One Goal For Education

Project details


One Goal For Education

One Goal (small)

The One Goal for Education was an 18- month long programme that aimed to use the motivation of football to empower and engage young people in Europe from 8 to 12 and 12 to 15-year-old, that have a low self-esteem and/or self-confidence and that are struggling within formal education.

The Aims of One Goal for Education

The UEFA Foundation for Children supported the ‘One Goal for Education’ project, which aimed to use football to empower and engage with young people between the ages of 8 and 15 who have low self-esteem and/or self-confidence and are struggling within formal education. All project partners have a long record of providing learning opportunities to young people in their cities and regions. By establishing links with football clubs across Europe, the project has created an e-learning platform allowing organisers to engage with and influence young people at European level. Almost all partners have or are developing a study support centre at their stadium. The centres use the environment and medium of football to help motivate specific groups of young people and support them fully to engage. The targeted groups are a mix of young people involved, in relation to gender, ethnicity, language competency, etc. to avoid the risk of further isolation or disengagement.

Participating Clubs

  • Tottenham Hotspur Foundation
  • Manchester United Foundation
  • Fulham FC Foundation
  • Rangers Charity Foundation
  • Greenock Morton Community Trust
  • Links Park Community Trust / Montrose FC
  • Feyenoord Foundation
  • N.E.C Doelbewust
  • Mifalot
  • KAA Gent

Football is a powerful force to engage with young people across Europe. Almost all the project partners have a long record of providing learning opportunities to young people in their cities and region. By linking up with other European football clubs, the project creates a platform to engage with and influence football clubs on an European level. This had an impact on the lives of the 1000 participants in 5 European countries and provided an example of how football clubs across Europe can engage young learners in a meaningful way. The project provided a blueprint for all football clubs in Europe to engage with other local, national and international partners. In particular, strong partnerships between football clubs and local schools and education authorities have been exemplified by the project.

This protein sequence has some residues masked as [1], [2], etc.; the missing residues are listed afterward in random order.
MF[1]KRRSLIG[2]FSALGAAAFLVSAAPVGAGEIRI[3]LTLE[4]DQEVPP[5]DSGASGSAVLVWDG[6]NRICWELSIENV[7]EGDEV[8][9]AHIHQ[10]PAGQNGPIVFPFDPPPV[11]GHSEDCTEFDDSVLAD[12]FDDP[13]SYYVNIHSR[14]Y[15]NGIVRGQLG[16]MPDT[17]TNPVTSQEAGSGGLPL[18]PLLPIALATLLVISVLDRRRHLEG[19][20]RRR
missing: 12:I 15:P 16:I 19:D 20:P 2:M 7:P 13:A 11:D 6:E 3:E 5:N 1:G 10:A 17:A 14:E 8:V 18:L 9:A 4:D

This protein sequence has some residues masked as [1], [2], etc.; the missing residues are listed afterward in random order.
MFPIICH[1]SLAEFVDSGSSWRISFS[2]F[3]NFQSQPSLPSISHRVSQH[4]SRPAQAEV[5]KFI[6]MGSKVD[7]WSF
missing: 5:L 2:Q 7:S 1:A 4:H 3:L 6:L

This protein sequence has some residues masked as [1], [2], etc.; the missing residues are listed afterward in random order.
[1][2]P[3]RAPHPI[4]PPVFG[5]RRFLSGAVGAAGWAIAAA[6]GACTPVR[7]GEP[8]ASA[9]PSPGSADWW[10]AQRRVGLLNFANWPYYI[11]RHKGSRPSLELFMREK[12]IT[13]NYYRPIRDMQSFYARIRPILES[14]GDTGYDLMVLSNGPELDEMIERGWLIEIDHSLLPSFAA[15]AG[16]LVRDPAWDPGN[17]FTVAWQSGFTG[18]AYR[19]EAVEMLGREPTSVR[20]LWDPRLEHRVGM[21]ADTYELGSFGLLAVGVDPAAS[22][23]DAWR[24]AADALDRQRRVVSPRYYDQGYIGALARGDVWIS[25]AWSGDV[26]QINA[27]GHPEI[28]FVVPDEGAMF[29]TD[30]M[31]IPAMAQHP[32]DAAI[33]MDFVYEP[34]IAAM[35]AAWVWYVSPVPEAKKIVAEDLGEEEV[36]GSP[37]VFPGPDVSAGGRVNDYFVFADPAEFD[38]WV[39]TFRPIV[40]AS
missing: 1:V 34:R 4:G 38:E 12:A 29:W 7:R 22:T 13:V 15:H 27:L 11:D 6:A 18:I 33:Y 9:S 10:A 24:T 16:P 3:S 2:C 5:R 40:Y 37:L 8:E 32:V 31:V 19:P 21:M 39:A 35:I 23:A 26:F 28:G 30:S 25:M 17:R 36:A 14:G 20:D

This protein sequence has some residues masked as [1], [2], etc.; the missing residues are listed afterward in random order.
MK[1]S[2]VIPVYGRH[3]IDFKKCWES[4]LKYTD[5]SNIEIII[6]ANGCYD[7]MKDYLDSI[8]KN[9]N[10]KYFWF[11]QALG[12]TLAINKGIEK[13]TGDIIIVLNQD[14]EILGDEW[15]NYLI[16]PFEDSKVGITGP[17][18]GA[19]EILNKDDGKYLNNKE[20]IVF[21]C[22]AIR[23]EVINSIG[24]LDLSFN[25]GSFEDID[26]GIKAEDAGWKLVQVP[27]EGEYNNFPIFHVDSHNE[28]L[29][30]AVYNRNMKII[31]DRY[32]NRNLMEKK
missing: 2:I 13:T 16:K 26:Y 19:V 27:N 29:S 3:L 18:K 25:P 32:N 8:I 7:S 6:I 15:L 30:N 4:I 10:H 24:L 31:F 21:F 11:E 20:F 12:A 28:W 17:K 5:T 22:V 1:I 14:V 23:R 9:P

Project Content

Some partner clubs have a study support centres or learning rooms at their stadium, which they use to facilitate their programmes. For example, N.E.C. Nijmegen and Rangers Charity Foundation both utilise learning centres within their stadiums to facilitate engaging football related educational sessions. Other clubs find ways to bring their programmes directly into the schools and deliver them there. For example, Manchester United Foundation runs their Mentoring Programme in a number of different partnership schools, and they are able to adapt the programmes to suit the needs of each school they attend and each of the students involved. Both the centres and schools utilise the social attractiveness of football to motivate specific groups of young people to participate in educational activities.

Different types of learning programmes included:

  • Literacy and numeracy activities using sport as a theme (a session might include one activity to support literacy, one to support numeracy and one to support ICT)
  • Training IT skills and computer navigation
  • Sessions to improve study skills
  • Using concepts in sport to develop related knowledge, skills and understanding (for example, statistics, geography, history and science)
  • Opportunities for support with homework
  • Fun activities included in the learning such as games, puzzles and quizzes for individuals or groups


The project had a major impact on the way in which football clubs work with young people in their local areas and enhanced the learning opportunities offered to young people – particularly vulnerable young people. The working relationships established as part of the project did not end with the project end, instead continues after the project had ceased to be funded.

The project had the following impact on participants:

  • Greater self-confidence and self-esteem (i.e. personal development)
  • Increased participation in sport, physical activity and voluntary activities
  • Greater awareness of how to live a healthier life and improve well-being (tackling obesity, etc.)
  • More international social contacts and relationships
  • Greater awareness of other European nations
  • Awareness of how to deal with feelings of achievement and frustration (i.e. both winning and losing).

The One Goal for Education Practitioner’s Guide is now available for download.

Funding Partner

logo_en UEFA


Sustainable Development Goals (SDGS)

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